[00:17:03] Ryan King:
The only thing would be if you decide to apply and not use it, don’t forget. Don’t lose those emails, ’cause you might need to revive your application over time. But that’s the first two things I’d say. And if you do get on, I’d recommend utilizing, if it makes sense based on your product size, those things, utilizing WFS because Walmart would itself say they see about a 50% boost in revenues for those who are using WFS now. So there’s a lot of reasons I could go into, but those would be like steps one through three.
[00:17:32] Tyler Jefcoat:
So good Ryan. That’s really, really, that’s really, really helpful. I can imagine there’s a, again, there’s a, you guys do this for your keyword research on Amazon, but we’re looking for pockets of opportunity. Where are there low barriers to entry in terms of review counts with my competitors? Where is there enough keyword search volume that I believe there’s an opportunity, and that’s on the one side. And then on the other side, I’m gonna take a look at my return on investment in my current channels, whether it’s Amazon, Shopify, or whatever else it is and say, okay. Of these five ASINs that popped up as potential opportunities. I don’t have a ton of energy right now, but what are the three that I’m gonna say I have the most extra inventory for, or I’m gonna be best perched, I can tolerate a slightly lower margin for three months while I get this new listing off the ground and kind of get the review going and that kind of thing.
[00:18:20] Tyler Jefcoat:
So, I mean, I just think that’s a really, I mean, first of all, most Amazon sellers love the analytical part of it. So I think that’s a really straightforward, everyone’s already paying for Helium 10 for the most part, like do the keyword research and see if there’s any low hanging fruit in your portfolio. And you know, like Ryan says, this doesn’t cost anything to apply to Walmart. I will say this Ryan, I’ve heard of a lot of sellers that get frustrated with the application process with Walmart. Is the process itself getting a little bit better or is it still pretty frustrating?
[00:18:48] Ryan King:
It can be frustrating. The bots that kind of, like I said earlier, there’s some gates that they put in place that they’re trying to curate their seller list and the bots will react to the tiniest little thing.
[00:18:59] Ryan King:
So the advice I’d give is make sure do your due diligence before you fill out the application. You know, things like is the seller name you’re putting on that application matching your EIN according to the IRS. Is your place of business address matching those documents? Fill out all the fields as complete as possible. And just do a simple double check through those. That’ll save you probably 90% of the headaches ’cause what’s happening to a lot of sellers is a bot will just see something that’s not exactly the way it should go, and the automatic reply is your application’s been been denied and there’s no appeal.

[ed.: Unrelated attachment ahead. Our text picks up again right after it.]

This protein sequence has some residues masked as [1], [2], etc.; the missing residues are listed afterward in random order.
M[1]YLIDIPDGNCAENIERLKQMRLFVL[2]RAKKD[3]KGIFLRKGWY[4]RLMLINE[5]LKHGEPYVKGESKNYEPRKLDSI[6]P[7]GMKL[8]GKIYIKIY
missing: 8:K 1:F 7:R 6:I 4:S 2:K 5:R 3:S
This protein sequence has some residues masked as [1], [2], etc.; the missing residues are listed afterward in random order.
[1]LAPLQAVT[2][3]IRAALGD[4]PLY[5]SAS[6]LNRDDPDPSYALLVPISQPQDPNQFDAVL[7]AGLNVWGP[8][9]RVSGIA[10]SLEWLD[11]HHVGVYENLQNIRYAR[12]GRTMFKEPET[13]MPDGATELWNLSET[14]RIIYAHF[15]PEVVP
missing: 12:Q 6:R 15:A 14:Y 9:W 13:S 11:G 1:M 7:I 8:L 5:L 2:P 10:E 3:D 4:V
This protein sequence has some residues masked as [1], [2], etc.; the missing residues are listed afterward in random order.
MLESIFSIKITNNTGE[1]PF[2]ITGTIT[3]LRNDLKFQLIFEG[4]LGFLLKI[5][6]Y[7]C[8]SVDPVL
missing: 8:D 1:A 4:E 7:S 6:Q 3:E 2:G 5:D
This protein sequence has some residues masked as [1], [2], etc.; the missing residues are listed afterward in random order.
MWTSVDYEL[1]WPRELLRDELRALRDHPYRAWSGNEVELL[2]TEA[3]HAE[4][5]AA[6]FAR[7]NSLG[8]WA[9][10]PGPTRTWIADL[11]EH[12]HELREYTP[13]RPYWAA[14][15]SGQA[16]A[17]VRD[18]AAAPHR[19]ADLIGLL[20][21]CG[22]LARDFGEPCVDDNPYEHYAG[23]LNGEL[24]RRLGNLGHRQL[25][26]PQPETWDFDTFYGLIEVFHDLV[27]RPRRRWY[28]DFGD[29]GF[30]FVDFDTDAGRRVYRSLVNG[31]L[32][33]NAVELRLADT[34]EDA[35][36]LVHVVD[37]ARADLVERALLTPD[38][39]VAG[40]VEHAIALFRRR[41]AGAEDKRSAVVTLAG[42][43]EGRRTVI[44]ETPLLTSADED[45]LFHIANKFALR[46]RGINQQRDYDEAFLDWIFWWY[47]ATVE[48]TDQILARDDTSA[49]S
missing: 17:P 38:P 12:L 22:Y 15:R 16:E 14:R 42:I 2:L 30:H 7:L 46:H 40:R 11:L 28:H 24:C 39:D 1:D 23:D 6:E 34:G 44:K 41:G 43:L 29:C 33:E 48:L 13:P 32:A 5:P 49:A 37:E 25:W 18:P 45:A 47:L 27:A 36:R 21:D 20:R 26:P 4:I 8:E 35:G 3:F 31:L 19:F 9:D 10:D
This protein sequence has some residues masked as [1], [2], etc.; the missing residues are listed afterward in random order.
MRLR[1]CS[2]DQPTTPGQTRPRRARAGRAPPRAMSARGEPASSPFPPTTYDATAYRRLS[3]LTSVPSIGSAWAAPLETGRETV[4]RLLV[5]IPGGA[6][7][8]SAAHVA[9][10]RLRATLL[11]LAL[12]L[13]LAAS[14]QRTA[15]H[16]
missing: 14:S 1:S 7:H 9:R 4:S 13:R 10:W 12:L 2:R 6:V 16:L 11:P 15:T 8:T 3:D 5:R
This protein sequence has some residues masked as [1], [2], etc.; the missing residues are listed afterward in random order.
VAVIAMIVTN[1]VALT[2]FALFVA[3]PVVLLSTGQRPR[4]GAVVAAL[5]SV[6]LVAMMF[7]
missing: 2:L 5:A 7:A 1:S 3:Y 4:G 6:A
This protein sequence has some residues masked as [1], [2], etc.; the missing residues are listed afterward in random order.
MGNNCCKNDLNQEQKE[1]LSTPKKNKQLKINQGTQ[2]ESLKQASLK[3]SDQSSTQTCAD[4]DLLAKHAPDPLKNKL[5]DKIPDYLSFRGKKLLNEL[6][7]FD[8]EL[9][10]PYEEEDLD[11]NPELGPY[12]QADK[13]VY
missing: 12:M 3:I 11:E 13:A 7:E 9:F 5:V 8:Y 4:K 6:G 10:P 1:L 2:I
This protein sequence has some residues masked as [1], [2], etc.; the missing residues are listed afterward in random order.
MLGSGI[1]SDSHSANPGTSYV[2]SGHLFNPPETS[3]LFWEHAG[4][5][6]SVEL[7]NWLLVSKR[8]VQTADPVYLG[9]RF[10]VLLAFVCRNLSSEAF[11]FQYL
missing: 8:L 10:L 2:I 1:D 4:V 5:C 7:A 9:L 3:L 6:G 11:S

[00:19:35] Ryan King:
It’ll say there’s no way to appeal this. There is a way to appeal. But that’s what’ll happen. And so a lot of people just are left with no information on why they were denied. No real recourse to know can they follow up. So that’s probably the single biggest thing most people are getting tripped up over.
[00:19:50] Ryan King:
But we work with, yeah. Sorry, go ahead. I was gonna say we work with we go to the human level at that point. Yeah. And it’s not just through seller support kind of things. Everybody knows the jungle that any seller support on any platform can be. But there’s a strong business development team that’s tasked for Walmart.com with bringing new and valuable sellers onto the marketplace. And so we work alongside them. We reach out to them and highlight that seller to them and help them navigate through the process so they can get successfully on the platform if we run into that barrier.
[00:20:19] Ryan King:
So happy to help if someone runs into that obstacle or has run into that obstacle previously. But the best thing you could do is just make sure any documents you’re submitting as proof match what you’ve put in any of those fields. And you’ll probably clear the initial gauntlet there.
[00:20:36] Tyler Jefcoat:
Well, just, and what I was gonna say, and you said it really well there is I also think that if you are that seven-figure seller, you’ve got a slightly larger catalog, you’ve mined and identified that we may have 10 or 15 ASINs that could be Walmart SKUs successfully. There is a pretty strong, and I’m not, I’m not on this show to sell your services, Ryan, but there’s a pretty strong argument, it sounds like, for probably bringing in a pro.
[00:20:59] Tyler Jefcoat: